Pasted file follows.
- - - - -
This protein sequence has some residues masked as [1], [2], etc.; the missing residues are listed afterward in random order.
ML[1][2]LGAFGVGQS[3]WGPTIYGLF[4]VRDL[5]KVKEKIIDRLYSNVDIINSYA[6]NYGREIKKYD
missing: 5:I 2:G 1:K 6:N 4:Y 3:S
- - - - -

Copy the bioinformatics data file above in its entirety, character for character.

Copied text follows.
This protein sequence has some residues masked as [1], [2], etc.; the missing residues are listed afterward in random order.
ML[1][2]LGAFGVGQS[3]WGPTIYGLF[4]VRDL[5]KVKEKIIDRLYSNVDIINSYA[6]NYGREIKKYD
missing: 5:I 2:G 1:K 6:N 4:Y 3:S